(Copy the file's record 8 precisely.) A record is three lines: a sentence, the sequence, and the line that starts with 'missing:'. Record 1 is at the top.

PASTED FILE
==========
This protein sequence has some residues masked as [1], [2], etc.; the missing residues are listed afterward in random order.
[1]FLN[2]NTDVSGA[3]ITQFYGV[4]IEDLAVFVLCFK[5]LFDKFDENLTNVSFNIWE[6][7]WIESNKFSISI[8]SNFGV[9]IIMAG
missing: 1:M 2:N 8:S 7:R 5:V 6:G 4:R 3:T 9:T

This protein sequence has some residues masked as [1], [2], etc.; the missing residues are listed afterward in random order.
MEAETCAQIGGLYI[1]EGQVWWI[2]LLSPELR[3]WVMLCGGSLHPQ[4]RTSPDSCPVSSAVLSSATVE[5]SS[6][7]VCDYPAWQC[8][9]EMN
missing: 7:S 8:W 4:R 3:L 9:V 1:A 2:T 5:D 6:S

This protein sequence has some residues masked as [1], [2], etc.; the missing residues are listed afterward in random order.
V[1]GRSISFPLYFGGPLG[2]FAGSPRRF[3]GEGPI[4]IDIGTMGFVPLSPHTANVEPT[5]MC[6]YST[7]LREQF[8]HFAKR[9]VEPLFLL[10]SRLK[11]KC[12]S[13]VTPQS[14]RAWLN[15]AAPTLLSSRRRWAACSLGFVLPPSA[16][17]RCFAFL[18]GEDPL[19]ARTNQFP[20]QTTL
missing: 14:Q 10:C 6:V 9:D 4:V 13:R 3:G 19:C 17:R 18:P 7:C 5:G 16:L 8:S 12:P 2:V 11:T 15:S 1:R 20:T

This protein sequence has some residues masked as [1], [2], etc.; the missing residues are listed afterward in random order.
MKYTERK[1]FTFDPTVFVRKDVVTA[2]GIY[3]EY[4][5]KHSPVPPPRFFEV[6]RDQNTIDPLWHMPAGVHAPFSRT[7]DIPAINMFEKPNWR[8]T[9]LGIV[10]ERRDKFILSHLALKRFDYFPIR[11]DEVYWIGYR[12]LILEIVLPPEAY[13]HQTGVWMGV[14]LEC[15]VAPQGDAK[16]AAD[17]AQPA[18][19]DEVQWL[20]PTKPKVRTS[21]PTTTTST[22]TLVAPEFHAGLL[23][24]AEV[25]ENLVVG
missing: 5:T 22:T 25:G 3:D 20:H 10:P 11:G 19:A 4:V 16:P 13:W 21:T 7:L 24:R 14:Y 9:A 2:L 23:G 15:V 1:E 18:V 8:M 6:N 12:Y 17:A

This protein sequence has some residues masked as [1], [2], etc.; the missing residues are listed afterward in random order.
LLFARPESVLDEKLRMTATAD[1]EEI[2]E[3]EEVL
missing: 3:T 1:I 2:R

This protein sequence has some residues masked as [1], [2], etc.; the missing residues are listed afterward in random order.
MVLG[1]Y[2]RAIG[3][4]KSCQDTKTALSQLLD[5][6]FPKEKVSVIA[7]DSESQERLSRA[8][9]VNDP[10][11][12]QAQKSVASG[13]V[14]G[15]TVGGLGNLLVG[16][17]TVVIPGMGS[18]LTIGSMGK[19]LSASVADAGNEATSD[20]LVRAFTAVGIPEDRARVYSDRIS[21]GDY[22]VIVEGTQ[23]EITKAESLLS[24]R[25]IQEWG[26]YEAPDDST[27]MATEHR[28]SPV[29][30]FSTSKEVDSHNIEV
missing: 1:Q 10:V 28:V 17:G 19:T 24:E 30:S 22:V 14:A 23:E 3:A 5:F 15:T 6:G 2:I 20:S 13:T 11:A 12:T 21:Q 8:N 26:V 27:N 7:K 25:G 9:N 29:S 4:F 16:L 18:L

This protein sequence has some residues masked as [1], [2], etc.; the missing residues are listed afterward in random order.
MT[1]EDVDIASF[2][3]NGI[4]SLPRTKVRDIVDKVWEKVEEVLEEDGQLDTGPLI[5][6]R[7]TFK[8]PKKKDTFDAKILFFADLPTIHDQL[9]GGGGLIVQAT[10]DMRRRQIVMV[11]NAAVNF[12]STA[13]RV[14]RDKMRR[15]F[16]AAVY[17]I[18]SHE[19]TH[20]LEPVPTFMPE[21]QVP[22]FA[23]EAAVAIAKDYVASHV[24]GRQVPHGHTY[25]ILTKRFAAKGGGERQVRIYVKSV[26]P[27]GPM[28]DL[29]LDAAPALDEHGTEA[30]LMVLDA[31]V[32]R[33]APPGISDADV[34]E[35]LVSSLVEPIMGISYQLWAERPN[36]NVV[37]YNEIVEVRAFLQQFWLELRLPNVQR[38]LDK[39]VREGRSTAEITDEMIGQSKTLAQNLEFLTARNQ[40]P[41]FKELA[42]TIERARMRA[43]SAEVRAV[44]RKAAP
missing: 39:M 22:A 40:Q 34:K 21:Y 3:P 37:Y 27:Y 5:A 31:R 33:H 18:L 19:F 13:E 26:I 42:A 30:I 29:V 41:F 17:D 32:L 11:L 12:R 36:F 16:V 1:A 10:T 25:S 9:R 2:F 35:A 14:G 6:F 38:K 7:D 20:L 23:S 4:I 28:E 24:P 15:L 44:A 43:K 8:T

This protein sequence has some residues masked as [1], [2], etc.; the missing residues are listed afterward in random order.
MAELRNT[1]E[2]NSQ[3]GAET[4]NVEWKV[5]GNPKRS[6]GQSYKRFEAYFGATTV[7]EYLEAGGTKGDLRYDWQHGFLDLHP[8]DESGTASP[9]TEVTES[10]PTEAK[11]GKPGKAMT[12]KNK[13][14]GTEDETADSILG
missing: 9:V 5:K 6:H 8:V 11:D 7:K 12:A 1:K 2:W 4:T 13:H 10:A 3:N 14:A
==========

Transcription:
This protein sequence has some residues masked as [1], [2], etc.; the missing residues are listed afterward in random order.
MAELRNT[1]E[2]NSQ[3]GAET[4]NVEWKV[5]GNPKRS[6]GQSYKRFEAYFGATTV[7]EYLEAGGTKGDLRYDWQHGFLDLHP[8]DESGTASP[9]TEVTES[10]PTEAK[11]GKPGKAMT[12]KNK[13][14]GTEDETADSILG
missing: 9:V 5:K 6:H 8:V 11:D 7:K 12:A 1:K 2:W 4:T 13:H 10:A 3:N 14:A